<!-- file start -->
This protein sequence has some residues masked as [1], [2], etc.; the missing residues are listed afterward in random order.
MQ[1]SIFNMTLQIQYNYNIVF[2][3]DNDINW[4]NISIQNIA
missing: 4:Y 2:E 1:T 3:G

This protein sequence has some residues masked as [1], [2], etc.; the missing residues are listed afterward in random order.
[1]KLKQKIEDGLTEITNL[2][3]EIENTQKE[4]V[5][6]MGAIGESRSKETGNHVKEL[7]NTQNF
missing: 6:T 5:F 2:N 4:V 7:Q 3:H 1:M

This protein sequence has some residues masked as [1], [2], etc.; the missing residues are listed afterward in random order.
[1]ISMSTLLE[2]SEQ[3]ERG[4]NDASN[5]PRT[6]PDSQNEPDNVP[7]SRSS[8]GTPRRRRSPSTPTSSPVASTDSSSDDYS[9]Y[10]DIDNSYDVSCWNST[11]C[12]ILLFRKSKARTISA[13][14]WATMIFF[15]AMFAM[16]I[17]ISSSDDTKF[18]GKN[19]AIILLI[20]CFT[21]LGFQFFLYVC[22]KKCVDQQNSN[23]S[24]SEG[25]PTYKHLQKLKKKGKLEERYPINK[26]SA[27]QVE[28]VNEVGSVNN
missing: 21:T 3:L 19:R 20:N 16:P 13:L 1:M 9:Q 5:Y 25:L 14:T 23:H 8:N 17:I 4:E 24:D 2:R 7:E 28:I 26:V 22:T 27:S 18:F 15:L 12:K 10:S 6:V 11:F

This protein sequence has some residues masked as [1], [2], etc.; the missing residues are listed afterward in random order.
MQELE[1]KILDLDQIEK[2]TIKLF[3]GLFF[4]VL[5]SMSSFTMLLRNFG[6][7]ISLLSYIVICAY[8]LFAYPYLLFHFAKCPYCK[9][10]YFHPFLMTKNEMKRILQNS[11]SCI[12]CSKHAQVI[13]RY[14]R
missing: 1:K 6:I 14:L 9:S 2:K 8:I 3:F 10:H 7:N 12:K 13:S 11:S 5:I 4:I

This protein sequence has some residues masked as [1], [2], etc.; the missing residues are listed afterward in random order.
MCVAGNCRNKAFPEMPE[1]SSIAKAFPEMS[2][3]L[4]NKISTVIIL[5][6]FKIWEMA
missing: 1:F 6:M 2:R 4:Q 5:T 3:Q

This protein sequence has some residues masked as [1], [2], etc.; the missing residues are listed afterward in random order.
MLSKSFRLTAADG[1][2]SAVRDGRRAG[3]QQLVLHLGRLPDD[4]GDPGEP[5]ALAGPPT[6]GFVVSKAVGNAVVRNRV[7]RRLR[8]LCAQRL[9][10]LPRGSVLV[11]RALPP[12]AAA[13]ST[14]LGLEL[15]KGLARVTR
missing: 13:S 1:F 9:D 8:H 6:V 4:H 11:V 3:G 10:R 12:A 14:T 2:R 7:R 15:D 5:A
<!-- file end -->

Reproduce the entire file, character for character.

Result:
This protein sequence has some residues masked as [1], [2], etc.; the missing residues are listed afterward in random order.
MQ[1]SIFNMTLQIQYNYNIVF[2][3]DNDINW[4]NISIQNIA
missing: 4:Y 2:E 1:T 3:G

This protein sequence has some residues masked as [1], [2], etc.; the missing residues are listed afterward in random order.
[1]KLKQKIEDGLTEITNL[2][3]EIENTQKE[4]V[5][6]MGAIGESRSKETGNHVKEL[7]NTQNF
missing: 6:T 5:F 2:N 4:V 7:Q 3:H 1:M

This protein sequence has some residues masked as [1], [2], etc.; the missing residues are listed afterward in random order.
[1]ISMSTLLE[2]SEQ[3]ERG[4]NDASN[5]PRT[6]PDSQNEPDNVP[7]SRSS[8]GTPRRRRSPSTPTSSPVASTDSSSDDYS[9]Y[10]DIDNSYDVSCWNST[11]C[12]ILLFRKSKARTISA[13][14]WATMIFF[15]AMFAM[16]I[17]ISSSDDTKF[18]GKN[19]AIILLI[20]CFT[21]LGFQFFLYVC[22]KKCVDQQNSN[23]S[24]SEG[25]PTYKHLQKLKKKGKLEERYPINK[26]SA[27]QVE[28]VNEVGSVNN
missing: 21:T 3:L 19:R 20:N 16:P 13:L 1:M 9:Q 5:Y 25:L 14:T 23:H 8:N 17:I 4:E 24:D 2:R 7:E 28:I 26:V 22:T 27:S 18:F 15:L 12:K 10:S 6:V 11:F

This protein sequence has some residues masked as [1], [2], etc.; the missing residues are listed afterward in random order.
MQELE[1]KILDLDQIEK[2]TIKLF[3]GLFF[4]VL[5]SMSSFTMLLRNFG[6][7]ISLLSYIVICAY[8]LFAYPYLLFHFAKCPYCK[9][10]YFHPFLMTKNEMKRILQNS[11]SCI[12]CSKHAQVI[13]RY[14]R
missing: 1:K 6:I 14:L 9:S 2:K 8:I 3:F 10:H 7:N 12:K 13:S 11:S 5:I 4:I

This protein sequence has some residues masked as [1], [2], etc.; the missing residues are listed afterward in random order.
MCVAGNCRNKAFPEMPE[1]SSIAKAFPEMS[2][3]L[4]NKISTVIIL[5][6]FKIWEMA
missing: 1:F 6:M 2:R 4:Q 5:T 3:Q

This protein sequence has some residues masked as [1], [2], etc.; the missing residues are listed afterward in random order.
MLSKSFRLTAADG[1][2]SAVRDGRRAG[3]QQLVLHLGRLPDD[4]GDPGEP[5]ALAGPPT[6]GFVVSKAVGNAVVRNRV[7]RRLR[8]LCAQRL[9][10]LPRGSVLV[11]RALPP[12]AAA[13]ST[14]LGLEL[15]KGLARVTR
missing: 13:S 1:F 9:D 8:H 6:V 4:H 11:V 3:G 10:R 12:A 14:T 2:R 7:R 15:D 5:A